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Wayfinding : the science and mystery of how humans navigate the world / M. R. O'Connor.

Available copies

  • 1 of 1 copy available at Homer Library.

Current holds

0 current holds with 1 total copy.

Location Call Number Barcode Shelving Location Holdable? Status Due Date
Homer Public Library 151.142 OCO 000150831 Nonfiction Place on copy / volume Available -

Record details

  • ISBN: 9781250096968
  • ISBN: 1250096960
  • Physical Description: viii, 354 pages ; 22 cm
  • Edition: First edition.
  • Publisher: New York : St. Martin's Press, 2019.

Content descriptions

Bibliography, etc. Note:
Includes bibliographical references (pages 311-343) and index.
Formatted Contents Note:
Prologue: Wayfinding -- Part one. Arctic. The last roadless place ; Memoryscapes ; Why children are amnesiacs ; Birds, bees, wolves and whales ; Navigation made us human ; The storytelling computer -- Part two. Australia. Supernomads ; Dreamtime cartography ; Space and time in the brain ; Among the lightning people ; You say left, I say north -- Part three. Oceania. Empiricism at Harvard ; Astronauts of Oceania ; Navigating climate change ; This is your brain on GPS ; Lost Tesla -- Epilogue: Our genius is topophilia.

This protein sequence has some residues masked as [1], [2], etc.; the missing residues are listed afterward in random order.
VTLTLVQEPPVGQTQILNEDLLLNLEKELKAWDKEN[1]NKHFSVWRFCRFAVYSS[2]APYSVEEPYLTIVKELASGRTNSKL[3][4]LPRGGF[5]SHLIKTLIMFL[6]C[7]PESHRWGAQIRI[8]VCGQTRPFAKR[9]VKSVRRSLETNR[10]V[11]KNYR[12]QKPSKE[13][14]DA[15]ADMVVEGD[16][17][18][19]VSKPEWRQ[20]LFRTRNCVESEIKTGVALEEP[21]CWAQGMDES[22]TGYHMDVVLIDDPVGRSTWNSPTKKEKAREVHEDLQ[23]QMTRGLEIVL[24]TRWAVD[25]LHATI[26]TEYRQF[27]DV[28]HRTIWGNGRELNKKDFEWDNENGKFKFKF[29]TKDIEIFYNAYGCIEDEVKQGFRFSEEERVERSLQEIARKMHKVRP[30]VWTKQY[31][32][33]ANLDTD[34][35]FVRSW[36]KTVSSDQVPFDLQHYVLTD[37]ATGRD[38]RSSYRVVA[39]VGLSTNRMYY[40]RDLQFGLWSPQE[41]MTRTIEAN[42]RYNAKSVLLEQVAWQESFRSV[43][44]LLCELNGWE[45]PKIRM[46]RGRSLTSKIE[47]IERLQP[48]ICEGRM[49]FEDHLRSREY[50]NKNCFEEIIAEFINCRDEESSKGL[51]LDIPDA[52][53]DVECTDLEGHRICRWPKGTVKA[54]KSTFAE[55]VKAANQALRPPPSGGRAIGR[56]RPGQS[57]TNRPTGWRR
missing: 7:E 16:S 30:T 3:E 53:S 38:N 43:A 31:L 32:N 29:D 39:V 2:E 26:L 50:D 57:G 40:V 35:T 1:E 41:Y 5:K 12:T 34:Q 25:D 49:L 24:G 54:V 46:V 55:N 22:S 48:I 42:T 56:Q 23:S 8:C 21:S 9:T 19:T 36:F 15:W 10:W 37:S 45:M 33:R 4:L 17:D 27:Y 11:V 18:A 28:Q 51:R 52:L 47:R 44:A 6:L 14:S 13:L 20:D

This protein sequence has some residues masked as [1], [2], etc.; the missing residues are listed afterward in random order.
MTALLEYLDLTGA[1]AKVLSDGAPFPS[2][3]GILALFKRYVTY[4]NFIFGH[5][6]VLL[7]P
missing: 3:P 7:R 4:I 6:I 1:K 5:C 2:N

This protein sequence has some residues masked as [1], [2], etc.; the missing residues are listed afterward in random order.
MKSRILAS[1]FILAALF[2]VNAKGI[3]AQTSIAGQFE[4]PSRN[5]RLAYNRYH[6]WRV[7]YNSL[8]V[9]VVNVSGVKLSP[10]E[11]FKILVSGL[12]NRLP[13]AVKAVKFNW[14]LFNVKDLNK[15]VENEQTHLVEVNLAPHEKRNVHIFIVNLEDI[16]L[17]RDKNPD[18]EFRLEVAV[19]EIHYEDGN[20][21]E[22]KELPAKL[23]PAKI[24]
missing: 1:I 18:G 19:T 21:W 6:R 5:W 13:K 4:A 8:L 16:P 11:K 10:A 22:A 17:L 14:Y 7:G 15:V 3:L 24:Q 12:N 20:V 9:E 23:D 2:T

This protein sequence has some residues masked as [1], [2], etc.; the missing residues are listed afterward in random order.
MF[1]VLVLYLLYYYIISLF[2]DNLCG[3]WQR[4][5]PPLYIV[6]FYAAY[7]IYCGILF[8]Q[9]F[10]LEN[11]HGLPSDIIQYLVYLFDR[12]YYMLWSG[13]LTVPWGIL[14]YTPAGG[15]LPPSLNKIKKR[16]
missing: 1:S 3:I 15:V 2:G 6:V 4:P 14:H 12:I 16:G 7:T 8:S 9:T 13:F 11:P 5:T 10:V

Summary, etc.:
"At once far flung and intimate, a fascinating look at how finding our way make us human. In this compelling narrative, O'Connor seeks out neuroscientists, anthropologists and master navigators to understand how navigation ultimately gave us our humanity. Biologists have been trying to solve the mystery of how organisms have the ability to migrate and orient with such precision--especially since our own adventurous ancestors spread across the world without maps or instruments. O'Connor goes to the Arctic, the Australian bush and the South Pacific to talk to masters of their environment who seek to preserve their traditions at a time when anyone can use a GPS to navigate. O'Connor explores the neurological basis of spatial orientation within the hippocampus. Without it, people inhabit a dream state, becoming amnesiacs incapable of finding their way, recalling the past, or imagining the future. Studies have shown that the more we exercise our cognitive mapping skills, the greater the grey matter and health of our hippocampus. O'Connor talks to scientists studying how atrophy in the hippocampus is associated with afflictions such as impaired memory, dementia, Alzheimer's Disease, depression and PTSD. Wayfinding is a captivating book that charts how our species' profound capacity for exploration, memory and storytelling results in topophilia, the love of place"-- Provided by publisher.
Subject: Orientation (Physiology)
Space perception.
Human physiology.
Human evolution.
Orientation (Physiology)
Space perception.
Orientation > physiology.